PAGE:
Trust & Estates Law Blog

Dying Without a Will in the State of New York – What Determines Who Receives Your Assets?

What are the laws of intestate succession?

What your family inherits under the rules of intestate succession are determined by section 4-1.1 of the New York Estates Powers and Trusts Law (EPTL).  This law determines which of your relatives receive your assets.

If I die, will my spouse receive all my assets?

If you are survived by just a spouse, then yes.  If you are survived by a spouse and children, then your spouse will receive the first $50,000 of your estate and the balance will be split equally between your spouse and your children.

What if my spouse predeceases me and I am survived by children?

In that case, your children will each receive an equal share of your assets.

What if I die and do not have a spouse or children?

In that case, your assets go to your parents.  If your parents have both predeceased you, then your assets will go to your siblings.  If you die with no surviving spouse, children, parents, or siblings, then your estate will be inherited by more distant blood relatives.

How are relatives by marriage considered?

Other than your spouse, relatives by marriage, i.e. a daughter-in-law or son-in-law, do not receive anything from your estate under the laws of intestate succession.

Are there any exceptions to these rules?

Yes.  Your spouse and children are entitled to certain family exempt property pursuant to New York EPTL section 5-3.1.  For example, if you die, your spouse is entitled to your car up to a value of $25,000 outside of the intestate succession rules.  In addition – and this is very important – these rules only apply to assets you owned in your name only.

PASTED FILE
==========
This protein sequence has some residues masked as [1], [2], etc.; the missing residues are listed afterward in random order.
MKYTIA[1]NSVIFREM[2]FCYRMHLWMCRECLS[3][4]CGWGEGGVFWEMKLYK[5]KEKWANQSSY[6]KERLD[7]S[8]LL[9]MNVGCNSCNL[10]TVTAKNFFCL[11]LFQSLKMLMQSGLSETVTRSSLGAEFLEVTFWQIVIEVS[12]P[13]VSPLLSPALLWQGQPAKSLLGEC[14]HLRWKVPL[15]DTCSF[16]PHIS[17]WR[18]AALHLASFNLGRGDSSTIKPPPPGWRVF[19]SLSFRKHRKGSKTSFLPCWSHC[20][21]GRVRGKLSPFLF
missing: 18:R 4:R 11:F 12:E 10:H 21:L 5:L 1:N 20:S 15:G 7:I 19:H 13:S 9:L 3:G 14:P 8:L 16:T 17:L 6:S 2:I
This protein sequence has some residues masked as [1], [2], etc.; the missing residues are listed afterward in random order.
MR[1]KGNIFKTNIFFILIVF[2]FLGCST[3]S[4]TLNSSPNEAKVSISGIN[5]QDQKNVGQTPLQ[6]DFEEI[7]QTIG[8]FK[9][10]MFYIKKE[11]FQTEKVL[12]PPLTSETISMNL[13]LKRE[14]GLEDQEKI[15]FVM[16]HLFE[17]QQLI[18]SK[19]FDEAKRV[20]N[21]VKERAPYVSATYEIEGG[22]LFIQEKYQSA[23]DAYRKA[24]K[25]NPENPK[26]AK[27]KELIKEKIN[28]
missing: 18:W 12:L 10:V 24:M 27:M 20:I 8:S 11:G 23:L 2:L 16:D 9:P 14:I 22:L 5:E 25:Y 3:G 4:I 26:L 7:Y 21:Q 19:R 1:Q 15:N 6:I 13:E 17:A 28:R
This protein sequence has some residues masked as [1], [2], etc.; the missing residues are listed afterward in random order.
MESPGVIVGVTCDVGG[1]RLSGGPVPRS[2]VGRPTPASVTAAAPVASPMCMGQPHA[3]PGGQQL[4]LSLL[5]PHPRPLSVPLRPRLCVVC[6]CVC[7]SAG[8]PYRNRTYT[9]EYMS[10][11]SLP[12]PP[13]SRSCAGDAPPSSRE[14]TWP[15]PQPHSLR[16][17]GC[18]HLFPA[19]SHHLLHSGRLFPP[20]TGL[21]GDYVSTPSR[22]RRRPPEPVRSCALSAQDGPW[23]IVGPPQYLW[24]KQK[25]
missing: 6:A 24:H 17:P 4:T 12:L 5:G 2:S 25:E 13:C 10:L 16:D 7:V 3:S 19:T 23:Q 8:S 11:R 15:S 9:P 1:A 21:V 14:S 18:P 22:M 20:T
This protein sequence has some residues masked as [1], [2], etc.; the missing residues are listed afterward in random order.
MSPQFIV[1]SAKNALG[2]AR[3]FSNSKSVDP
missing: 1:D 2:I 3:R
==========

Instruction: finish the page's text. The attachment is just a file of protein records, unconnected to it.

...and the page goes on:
What do you mean by assets owned “in your name only”?

By “in your name only”, I mean it would exclude assets that you held jointly with someone else, assets that are payable to a named beneficiary upon your death, and assets held in trust.

What happens to those types of assets?

Assets held jointly with someone else, i.e. a piece of real property owned with a sibling, would go to that surviving joint owner.  Assets payable to a named beneficiary, i.e. a life insurance policy, would go to that named beneficiary.  Assets held in trust would go to the listed beneficiaries in the trust.

Should I just rely on the rules of intestate succession for my estate?

That would generally not be a good idea, because the rules of intestate succession may not be consistent with your wishes.  For example, most married couples would like their entire estate to be left to their surviving spouse, even if they leave children behind.  The expectation is that the surviving spouse would then provide for the children.  If you die without a Will and have a spouse and children, part of your estate will go directly to your children – which is likely inconsistent with your wishes.

Are there other reasons to have a Will?

Yes.  A properly drafted Will can also allow you to take advantage of tax planning techniques that may reduce the taxability of your estate.  In addition, if you have minor children, a Will can provide for your wishes regarding their care if you pass away before they reach the age of eighteen.  In your Will, you can nominate guardians of their property and person who will act as their surrogate parents in the event you pass away during their minority.

The rules of intestate succession in New York provide a “default” plan for the inheritance of your estate.  Unfortunately, this default plan may not be consistent with your desires regarding the disposition of your assets or the handling of your family affairs.  In order to ensure that these issues are properly addressed, it is important to have a Will in place.  To discuss drafting a Will consistent with your wishes, you should contact an experienced estate planning attorney near you.

Matthew J. Dorsey, Esq. is a Shareholder with O’Connell and Aronowitz, 1 Court Street, Saratoga Springs, NY. Over his twenty-seven years of practice, he has focused in the areas of elder law, estate planning, and estate administration. Mr. Dorsey can be reached at (518)584-5205, and



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